Study: 'Nuisance-barking' dogs respond best to citronella spray collars

When it comes to calming "nuisance-barking" dogs, a spritz of fragrance under the chin is more effective than electric shock, a test by the Animal Behavior Clinic at Cornell's College of Veterinary Medicine has found.

Dog owners who tried both types of anti-barking collars preferred citronella spray over shock for their pets, according to a report in the Journal of the American Animal Hospital Association (May-June 1996, Vol. 32).

"Either type of collar can be a supplement or an alternative to behavior modification. The dog owners who tested these collars for our study felt the citronella spray was more effective and more humane than electric shock," said Soraya V. Juarbe-Díaz, D.V.M., a resident in the Cornell Animal Behavior Clinic who ran the study with volunteer dog owners.

Nuisance-barking dogs sound off for no particular reason. "Many dogs bark when they hear other dogs barking," said Katherine A. Houpt, V.M.D., director of the Animal Behavior Clinic. "And there are certainly times when we want a dog to bark to alert us of something we should know about. But nuisance barkers may bark just because they are highly territorial or because barking is a learned, attention-seeking behavior."

Nuisance, inappropriate or excessive barking make up between 13 and 35 percent of behavior-problem complaints by dog owners, Houpt noted. "Nuisance barking may be manageable with behavior modification, but some owners are unwilling or unable to provide consistent, appropriate corrections," she said. "Or the barking may occur when the owners are not around, so they can't deliver corrections when the misbehavior occurs."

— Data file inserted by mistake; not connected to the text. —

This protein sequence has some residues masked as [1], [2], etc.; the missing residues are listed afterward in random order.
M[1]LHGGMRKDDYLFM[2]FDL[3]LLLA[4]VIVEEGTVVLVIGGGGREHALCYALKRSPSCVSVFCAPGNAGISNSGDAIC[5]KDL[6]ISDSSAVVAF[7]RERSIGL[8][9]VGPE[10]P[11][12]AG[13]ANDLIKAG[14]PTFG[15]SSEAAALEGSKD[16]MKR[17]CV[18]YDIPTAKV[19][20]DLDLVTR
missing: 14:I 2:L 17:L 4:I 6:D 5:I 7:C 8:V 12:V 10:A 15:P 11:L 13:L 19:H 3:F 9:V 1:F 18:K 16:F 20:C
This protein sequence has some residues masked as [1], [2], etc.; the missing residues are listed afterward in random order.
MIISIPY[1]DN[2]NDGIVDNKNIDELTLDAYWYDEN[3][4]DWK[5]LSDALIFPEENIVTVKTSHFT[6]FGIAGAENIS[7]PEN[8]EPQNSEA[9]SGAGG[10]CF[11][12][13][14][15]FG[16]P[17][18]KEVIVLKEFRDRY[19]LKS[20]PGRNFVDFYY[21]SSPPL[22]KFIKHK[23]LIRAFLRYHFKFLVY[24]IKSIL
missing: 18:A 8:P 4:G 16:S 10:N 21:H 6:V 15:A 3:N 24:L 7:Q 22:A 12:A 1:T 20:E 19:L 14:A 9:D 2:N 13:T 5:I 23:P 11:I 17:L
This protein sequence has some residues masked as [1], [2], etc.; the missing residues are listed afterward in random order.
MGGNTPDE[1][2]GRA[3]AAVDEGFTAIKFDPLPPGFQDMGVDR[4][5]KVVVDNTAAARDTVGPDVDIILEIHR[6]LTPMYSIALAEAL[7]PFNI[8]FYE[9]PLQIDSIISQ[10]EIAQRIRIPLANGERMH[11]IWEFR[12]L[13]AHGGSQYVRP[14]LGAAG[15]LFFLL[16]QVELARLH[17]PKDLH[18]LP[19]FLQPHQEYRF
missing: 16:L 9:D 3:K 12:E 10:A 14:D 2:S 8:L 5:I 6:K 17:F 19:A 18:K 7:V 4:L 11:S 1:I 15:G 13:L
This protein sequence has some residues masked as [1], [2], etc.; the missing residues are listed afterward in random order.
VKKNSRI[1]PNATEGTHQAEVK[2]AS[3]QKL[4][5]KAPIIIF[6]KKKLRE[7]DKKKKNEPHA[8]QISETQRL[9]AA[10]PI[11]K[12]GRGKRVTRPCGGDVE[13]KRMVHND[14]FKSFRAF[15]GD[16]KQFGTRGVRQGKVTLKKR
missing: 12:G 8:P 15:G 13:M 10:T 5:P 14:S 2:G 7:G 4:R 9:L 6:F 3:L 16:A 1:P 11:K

So the animal-behavior experts recruited dog owners from the Ithaca area through newspaper articles and radio news stories about their research. They selected nine dogs that exhibited true nuisance barking and provided electric shock and citronella spray collars for two-week trials of each type.

The electric collars deliver an irritating shock of adjustable intensity when a vibration sensor in the collar detects barking. The citronella collar releases a spray of the plant-based fragrance when a microphone in the collar senses barking. The citronella collars were first marketed in the United States in 1995, although they have been available for years in most European countries, where shock collars are illegal for use on pets. Dogs in the collar test included a Shetland sheep dog, beagle, bull mastiff, two shepherd mixes, a cocker spaniel, West Highland white terrier, Labrador retriever and a Doberman pinscher.

For the eight dogs that wore both types of collars (one shepherd mix did not complete the study), all owners found the citronella collar to be effective in reducing or stopping nuisance barking and most preferred the fragrance spray. (The owner of the Doberman pinscher said both types worked, but preferred to use the electric shock collar.) Four out of eight owners said electric shocks had no effect on their dogs -- they kept on barking.

"Given the dog's sense of smell, it could be that a strange odor may be less tolerated than a presumably painful stimulus," the veterinarians speculated in the journal article. Once dogs learn that barking results in a fragrance spray, a placebo or "dummy" collar may be substituted in some cases and work just as well, they added.

The citronella collars were not without problems, Juarbe-Díaz noted. Unless the microphone's sensitivity is properly adjusted, it picks up sounds of other dogs barking, "and that's not fair to your pet. Punishment for misbehavior must not occur at random; the dog needs to know why it's being punished," she said.

And one dog owner complained that citronella oil stained the upholstery when the couch-potato pooch barked. But no one complained of the oil's smell, Juarbe-Díaz said.

"One owner thought the scent was preferable to her dog's body odor."

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